“So how long is summer this year?” Jacob asked.
Zee held up her finger and pulled out her phone. “Give me one minute.”
She calculated two months and twenty-one days until the next day of school. Eleven weeks and five days. One hundred and eighteen thousand and eighty minutes. Seven million, eighty-four thousand, eight hundred seconds. She looked down at her calculator and reported these numbers to Jacob, who laughed.
“That’s very specific,” he said, the smile from his laugh still plastered on his face.
“You didn’t specify nonspecificity,” Zee said with a shrug.
Jacob shook his head. “I bet you can’t say that five times fast.”
“I’m not going to bet against that,” Zee said, making Jacob laugh again.
He opened his mouth to say something, but he was quickly cut off by a loud teacher with an airhorn in one hand and a megaphone in the other, trying to get our attention over the sound of bouncing basketballs, hand clapping, and talking. Eventually everyone fell silent and all the teacher had to say was “If you got out a basketball, put it away. You’re all dismissed, have a good summer,” and with that, she disappeared, which was probably a good idea, because nearly every kid in the gym ignored all instructions to clean up after themselves and formed a singular, running mob.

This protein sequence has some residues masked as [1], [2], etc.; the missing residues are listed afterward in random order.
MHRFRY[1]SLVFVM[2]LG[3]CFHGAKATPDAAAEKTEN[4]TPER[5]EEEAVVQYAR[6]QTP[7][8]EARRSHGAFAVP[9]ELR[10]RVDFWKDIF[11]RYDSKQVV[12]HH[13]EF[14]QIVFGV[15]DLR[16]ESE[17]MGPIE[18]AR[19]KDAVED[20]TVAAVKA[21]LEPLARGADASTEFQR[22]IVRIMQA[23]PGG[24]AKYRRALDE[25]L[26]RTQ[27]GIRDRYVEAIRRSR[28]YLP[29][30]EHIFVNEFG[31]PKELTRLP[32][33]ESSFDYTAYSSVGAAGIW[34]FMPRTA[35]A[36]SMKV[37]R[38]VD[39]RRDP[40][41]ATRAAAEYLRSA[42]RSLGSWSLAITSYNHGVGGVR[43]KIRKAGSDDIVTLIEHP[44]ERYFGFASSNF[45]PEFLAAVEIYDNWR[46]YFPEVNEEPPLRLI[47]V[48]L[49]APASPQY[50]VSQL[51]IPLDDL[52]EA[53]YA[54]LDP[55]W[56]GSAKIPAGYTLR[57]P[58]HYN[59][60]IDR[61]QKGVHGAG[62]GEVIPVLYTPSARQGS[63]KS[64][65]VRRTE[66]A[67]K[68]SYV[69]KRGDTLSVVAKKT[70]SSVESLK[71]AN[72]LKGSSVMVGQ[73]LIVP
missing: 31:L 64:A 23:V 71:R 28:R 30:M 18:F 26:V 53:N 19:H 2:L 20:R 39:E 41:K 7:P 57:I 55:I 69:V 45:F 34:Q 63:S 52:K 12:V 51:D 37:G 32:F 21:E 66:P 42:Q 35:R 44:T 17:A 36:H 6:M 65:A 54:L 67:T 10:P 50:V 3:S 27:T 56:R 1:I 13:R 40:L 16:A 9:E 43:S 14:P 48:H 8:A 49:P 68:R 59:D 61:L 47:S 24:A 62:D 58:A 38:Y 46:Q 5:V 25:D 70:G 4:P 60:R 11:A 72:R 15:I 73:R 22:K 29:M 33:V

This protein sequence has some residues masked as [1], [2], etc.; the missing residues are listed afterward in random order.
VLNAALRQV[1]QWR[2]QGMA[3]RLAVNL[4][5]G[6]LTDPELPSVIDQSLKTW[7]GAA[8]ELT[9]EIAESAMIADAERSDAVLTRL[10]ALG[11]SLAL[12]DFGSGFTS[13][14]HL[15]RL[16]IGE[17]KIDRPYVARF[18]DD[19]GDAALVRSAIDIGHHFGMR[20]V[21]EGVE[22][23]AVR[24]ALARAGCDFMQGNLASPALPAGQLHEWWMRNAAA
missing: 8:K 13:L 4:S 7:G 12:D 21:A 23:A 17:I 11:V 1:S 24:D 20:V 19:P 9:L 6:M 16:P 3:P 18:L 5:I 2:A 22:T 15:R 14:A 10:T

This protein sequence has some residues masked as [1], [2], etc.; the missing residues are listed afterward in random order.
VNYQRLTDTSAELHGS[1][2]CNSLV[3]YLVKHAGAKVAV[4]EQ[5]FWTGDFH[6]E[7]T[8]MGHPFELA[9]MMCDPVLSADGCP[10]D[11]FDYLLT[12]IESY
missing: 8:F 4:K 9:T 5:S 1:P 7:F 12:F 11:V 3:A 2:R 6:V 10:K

Zee and Jacob hung back a little to avoid getting trampled. They were both a little quiet walking towards their lockers together. There really wasn’t too much to say.
“So...bye, I guess,” Jacob said when they got to the intersection where they had to part ways.
Zee swallowed. “Yeah, see you,” she said, her eyes flitting up to meet his before she looked down. They stood there for a second, amidst the chaos of everyone around them rushing to get out to their freedom. Zee could think of about ten things that she’d like to say but didn’t. So, with nothing else they were willing to say, they turned and walked their separate ways.